We often hear the words “I am looking for a small wheelchair”, without delving further into this statement it is impossible to know what the person needs.
A small wheelchair could refer to a wheelchair for a child, or one for an elderly person for occasional use that needs to be easily transported or on the opposite end of the scale it could mean a compact wheelchair for an active user. Whatever the specific scenario what remains important is the size of the wheelchair.
So what is size actually about?
Size is critical for comfort, posture, functionality and independence but it is only correct in the context of the user. Therefore no wheelchair should be small or large; they should just be perfect for the person sitting in it.
The important thing to learn therefore is how to ensure that a wheelchair is the right size for you.
A basic and simple rule to apply is to ensure that when you are sitting in the wheelchair you can comfortably place 2 fingers between your body and the wheelchair arms. This avoids issues such as pressure caused by rubbing or friction as well as ensuring that you have enough space to move around and lean from one side to the other comfortably.
Make sure that you don’t have more space than this however as the chances are this means the chair is too wide which means it will offer less postural support and will make manoeuvrability more difficult.
Height is very important, particularly if you are a wheelchair user who completes a standing transfer. The reason for this is that if the wheelchair is too low it will inhibit a safe and independent stand.
Another basic test would be to measure your leg from the floor (bottom of the heel) to the crease behind your knee, known as the popliteal crease, you ideally want the wheelchair to be at least 25mm higher than this measurement, more if it doesn’t impact on posture. For example, if the heel to popliteal crease measurement were 420mm then you would not want the chair to be lower than 445mm.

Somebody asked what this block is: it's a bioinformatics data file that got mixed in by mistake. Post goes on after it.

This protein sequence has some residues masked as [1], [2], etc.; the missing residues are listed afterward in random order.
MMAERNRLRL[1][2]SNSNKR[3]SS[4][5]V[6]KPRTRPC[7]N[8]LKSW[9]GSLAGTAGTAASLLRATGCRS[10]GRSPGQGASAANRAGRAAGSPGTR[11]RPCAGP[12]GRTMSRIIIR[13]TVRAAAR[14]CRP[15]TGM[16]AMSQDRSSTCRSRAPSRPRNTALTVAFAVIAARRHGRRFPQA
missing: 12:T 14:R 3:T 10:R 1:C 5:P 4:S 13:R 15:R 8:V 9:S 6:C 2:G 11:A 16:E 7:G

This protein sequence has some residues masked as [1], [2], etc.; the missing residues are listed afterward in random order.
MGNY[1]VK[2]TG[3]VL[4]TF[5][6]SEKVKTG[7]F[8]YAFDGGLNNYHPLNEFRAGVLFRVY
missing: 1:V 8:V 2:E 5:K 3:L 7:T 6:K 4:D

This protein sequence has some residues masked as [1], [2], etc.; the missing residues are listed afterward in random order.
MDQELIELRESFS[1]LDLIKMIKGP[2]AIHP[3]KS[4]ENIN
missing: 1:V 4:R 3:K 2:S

However, this must be balanced with being able to take weight through the feet in footrests and practical issues such as being able to get your knees under a table or bench depending on task requirement.
The importance of seat depth can be overlooked but is incredibly important, particularly in reducing risks of pressure damage for regular wheelchair users.
A seat that is too short places significant pressure on the buttocks as well as impacting on maneuverability through the smaller front wheels.
A seat that is too deep or too short encourages a slumped posture due to the way it changes the pelvic angles placing pressure through the tissue behind the knees.
An appropriate seat depth should allow the user to be sat with their bottom at the rear of seat and have space to allow for 25mm or 2 fingers between the seat and the back of the knee.
There are a number of other important measurements to consider when determining the appropriateness of a wheelchair such as backrest height, seat angle and armrest which is why a professional assessment is always the best option. Wheelchairs can come in all sorts of shapes and sizes, the important thing is that it is measured to suit the specific user to ensure that their health, well-being and independence are supported.
Written by Kate Sheehan